California Registrants File Lawsuits Across The State During COVID-19 Crisis

A lawsuit has been filed against the San Diego Police Department on by more than 100 California sex offender registrants who are challenging requirements that they must register in person during the coronavirus pandemic.

The lawsuit was filed by the Alliance for Constitutional Sex Offense Laws (ACSOL), which also filed similar lawsuits this week in Riverside and Sacramento counties.

It asks for a judge to issue an order halting the practice of having registered sex offenders appear in person at police headquarters, and instead adopt video conferencing or other means such as telephone calls. The Los Angeles Police Department and other California police departments have implemented temporary suspensions of in-person registry requirements to lessen the impact of the Covid-19 virus from spreading to and from officers and registrants, families, and others within the home.

Plaintiffs’ attorneys say the registrants represented in the suit “have high-risk COVID-19 factors such as age and/or chronic diseases (diabetes, asthma, and hypertension). These are the groups identified by the Centers for Disease Control (CDC) at a high risk of potentially acquiring the Covid virus.

The plaintiffs allege that the police department has directed local registrants to appear in person, subjecting them to a “Catch-22,” in that “they must either subject themselves to COVID-19 infection (in violation of a state order), or violate law by failing to appear in person, thereby inviting arrest and custody in jail or prison (where they risk of COVID-19 infection is much greater.”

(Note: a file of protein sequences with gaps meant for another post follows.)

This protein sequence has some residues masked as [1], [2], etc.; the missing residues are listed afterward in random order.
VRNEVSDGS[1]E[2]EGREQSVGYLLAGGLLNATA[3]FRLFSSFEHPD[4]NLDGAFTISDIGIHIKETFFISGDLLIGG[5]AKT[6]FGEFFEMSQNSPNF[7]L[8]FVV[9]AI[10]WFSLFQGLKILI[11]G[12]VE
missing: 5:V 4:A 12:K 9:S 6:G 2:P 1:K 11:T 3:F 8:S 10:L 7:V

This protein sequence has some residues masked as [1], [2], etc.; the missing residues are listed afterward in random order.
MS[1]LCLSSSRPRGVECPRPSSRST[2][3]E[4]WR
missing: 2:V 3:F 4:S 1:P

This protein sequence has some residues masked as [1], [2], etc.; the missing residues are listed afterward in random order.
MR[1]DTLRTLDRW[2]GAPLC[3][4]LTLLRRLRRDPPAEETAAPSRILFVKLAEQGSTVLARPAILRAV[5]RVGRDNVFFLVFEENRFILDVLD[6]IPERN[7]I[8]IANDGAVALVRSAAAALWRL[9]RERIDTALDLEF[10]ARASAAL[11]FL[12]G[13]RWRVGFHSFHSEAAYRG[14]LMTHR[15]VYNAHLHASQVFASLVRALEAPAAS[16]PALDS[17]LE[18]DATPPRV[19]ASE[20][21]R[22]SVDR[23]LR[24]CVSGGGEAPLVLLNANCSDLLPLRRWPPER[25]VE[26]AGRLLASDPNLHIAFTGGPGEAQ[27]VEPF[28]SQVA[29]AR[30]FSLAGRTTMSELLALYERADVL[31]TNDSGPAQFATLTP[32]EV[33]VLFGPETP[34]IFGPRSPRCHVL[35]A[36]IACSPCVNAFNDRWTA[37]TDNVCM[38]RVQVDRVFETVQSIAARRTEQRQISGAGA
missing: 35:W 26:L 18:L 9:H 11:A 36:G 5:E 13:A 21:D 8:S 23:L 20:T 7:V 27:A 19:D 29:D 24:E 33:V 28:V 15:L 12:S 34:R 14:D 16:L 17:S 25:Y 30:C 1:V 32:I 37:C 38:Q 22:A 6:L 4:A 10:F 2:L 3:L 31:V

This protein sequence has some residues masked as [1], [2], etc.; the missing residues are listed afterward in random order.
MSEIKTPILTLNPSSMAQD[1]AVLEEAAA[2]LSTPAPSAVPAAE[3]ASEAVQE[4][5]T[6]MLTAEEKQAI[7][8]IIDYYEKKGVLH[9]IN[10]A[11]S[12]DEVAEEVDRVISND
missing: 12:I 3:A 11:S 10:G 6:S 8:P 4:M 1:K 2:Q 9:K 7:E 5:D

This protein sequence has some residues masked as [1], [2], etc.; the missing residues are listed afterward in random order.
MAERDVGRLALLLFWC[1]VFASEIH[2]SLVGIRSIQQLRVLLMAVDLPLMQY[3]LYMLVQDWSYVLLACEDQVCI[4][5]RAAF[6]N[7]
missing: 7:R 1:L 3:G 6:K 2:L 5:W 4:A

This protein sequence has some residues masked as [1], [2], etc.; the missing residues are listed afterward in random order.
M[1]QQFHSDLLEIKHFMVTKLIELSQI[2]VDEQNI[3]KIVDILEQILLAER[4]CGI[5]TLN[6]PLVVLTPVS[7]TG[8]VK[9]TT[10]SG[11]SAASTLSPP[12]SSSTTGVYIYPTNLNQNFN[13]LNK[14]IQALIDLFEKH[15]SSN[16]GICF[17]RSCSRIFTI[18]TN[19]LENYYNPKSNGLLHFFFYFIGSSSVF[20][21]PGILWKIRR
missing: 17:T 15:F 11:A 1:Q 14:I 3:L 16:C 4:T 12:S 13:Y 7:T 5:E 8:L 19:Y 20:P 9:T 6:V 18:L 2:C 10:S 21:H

The lawsuit cites the California Governor’s stay-at-home order, as well as local emergency declarations made by the San Diego Mayor and other county officials, who also urged residents to stay home unless they need to go out for essential purposes. The registry is being used as punishment weapon in a time of crisis rather than a community tool for safety.

NCRSOL has reached out to local media, state and local leaders to address similar concerns about North Carolina registry requirements during the Covid-19 outbreak. NCRSOL has received no response or guidance from leaders.

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